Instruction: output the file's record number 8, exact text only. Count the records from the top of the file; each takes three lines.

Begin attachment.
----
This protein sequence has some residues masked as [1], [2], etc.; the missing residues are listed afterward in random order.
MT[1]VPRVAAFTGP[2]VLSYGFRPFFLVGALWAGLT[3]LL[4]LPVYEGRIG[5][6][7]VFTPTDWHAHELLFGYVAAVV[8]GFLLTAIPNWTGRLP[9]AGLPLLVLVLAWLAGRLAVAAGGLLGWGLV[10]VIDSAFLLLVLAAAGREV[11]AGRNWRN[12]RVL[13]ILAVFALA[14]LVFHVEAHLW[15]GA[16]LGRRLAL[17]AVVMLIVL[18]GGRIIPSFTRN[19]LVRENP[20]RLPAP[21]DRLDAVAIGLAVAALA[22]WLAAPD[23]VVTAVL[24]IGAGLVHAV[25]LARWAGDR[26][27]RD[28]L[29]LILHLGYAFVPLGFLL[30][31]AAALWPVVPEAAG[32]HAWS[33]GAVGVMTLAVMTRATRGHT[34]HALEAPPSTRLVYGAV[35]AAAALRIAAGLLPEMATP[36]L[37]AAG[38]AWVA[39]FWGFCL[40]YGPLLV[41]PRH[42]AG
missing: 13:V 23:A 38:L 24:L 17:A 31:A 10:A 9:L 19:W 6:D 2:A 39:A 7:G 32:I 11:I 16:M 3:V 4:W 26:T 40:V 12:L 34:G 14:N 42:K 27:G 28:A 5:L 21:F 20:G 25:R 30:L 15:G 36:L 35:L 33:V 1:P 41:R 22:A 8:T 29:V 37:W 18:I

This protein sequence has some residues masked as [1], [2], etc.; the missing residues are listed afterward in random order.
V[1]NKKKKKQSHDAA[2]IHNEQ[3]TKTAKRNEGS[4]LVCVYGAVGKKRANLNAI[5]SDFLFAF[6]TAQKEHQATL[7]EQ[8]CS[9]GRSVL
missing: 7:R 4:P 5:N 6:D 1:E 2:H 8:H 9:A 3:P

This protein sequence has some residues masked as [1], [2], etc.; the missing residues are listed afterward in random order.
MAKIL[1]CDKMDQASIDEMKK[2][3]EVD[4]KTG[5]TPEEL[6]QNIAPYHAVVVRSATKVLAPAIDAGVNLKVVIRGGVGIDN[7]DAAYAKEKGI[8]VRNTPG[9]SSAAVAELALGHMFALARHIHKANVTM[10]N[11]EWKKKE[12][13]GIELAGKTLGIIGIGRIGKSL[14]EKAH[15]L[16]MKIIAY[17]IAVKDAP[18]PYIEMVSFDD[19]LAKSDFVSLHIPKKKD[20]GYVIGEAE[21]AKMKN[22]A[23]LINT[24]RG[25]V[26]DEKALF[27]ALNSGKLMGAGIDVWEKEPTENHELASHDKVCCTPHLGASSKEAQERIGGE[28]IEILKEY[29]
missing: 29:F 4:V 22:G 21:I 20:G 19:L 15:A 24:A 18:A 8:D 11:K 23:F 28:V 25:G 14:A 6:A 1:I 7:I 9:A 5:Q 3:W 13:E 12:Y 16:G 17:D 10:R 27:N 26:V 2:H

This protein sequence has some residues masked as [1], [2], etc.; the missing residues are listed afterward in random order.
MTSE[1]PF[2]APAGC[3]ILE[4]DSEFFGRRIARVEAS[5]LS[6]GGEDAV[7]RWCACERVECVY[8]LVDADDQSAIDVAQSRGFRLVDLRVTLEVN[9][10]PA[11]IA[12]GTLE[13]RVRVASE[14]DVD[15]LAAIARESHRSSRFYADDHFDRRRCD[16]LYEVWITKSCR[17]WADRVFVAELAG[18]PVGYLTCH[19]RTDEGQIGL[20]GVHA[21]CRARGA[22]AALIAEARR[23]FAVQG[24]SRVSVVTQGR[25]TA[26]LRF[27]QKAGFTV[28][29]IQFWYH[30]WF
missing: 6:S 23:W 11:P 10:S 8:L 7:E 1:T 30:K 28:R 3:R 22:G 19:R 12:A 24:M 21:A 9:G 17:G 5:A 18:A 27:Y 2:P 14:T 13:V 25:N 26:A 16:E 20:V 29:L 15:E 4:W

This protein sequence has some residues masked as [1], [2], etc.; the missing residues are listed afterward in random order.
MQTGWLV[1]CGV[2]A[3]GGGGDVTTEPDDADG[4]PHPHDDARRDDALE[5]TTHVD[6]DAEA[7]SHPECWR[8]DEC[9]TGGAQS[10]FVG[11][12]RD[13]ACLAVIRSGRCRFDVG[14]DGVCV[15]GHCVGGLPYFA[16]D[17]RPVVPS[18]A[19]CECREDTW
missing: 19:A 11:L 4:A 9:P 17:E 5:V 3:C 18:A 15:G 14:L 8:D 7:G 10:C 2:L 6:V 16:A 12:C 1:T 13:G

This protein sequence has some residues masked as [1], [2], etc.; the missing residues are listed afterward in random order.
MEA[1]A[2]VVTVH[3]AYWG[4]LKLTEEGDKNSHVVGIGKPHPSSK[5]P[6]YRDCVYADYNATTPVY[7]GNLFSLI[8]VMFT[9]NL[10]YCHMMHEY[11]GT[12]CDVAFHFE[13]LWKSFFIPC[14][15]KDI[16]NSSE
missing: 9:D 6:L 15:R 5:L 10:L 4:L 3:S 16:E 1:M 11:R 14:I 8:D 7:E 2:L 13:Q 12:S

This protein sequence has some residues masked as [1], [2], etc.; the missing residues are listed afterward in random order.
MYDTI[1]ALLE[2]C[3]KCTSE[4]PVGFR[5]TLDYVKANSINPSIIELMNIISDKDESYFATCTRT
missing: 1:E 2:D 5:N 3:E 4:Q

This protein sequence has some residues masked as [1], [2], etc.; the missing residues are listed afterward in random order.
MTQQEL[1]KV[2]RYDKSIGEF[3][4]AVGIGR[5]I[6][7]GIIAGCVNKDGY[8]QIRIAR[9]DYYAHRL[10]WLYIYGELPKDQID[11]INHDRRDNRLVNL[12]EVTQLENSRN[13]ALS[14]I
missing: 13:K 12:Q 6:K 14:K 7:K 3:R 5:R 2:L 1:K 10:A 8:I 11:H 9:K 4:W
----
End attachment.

This protein sequence has some residues masked as [1], [2], etc.; the missing residues are listed afterward in random order.
MTQQEL[1]KV[2]RYDKSIGEF[3][4]AVGIGR[5]I[6][7]GIIAGCVNKDGY[8]QIRIAR[9]DYYAHRL[10]WLYIYGELPKDQID[11]INHDRRDNRLVNL[12]EVTQLENSRN[13]ALS[14]I
missing: 13:K 12:Q 6:K 14:K 7:K 3:R 5:R 2:L 1:K 10:A 8:I 11:H 9:K 4:W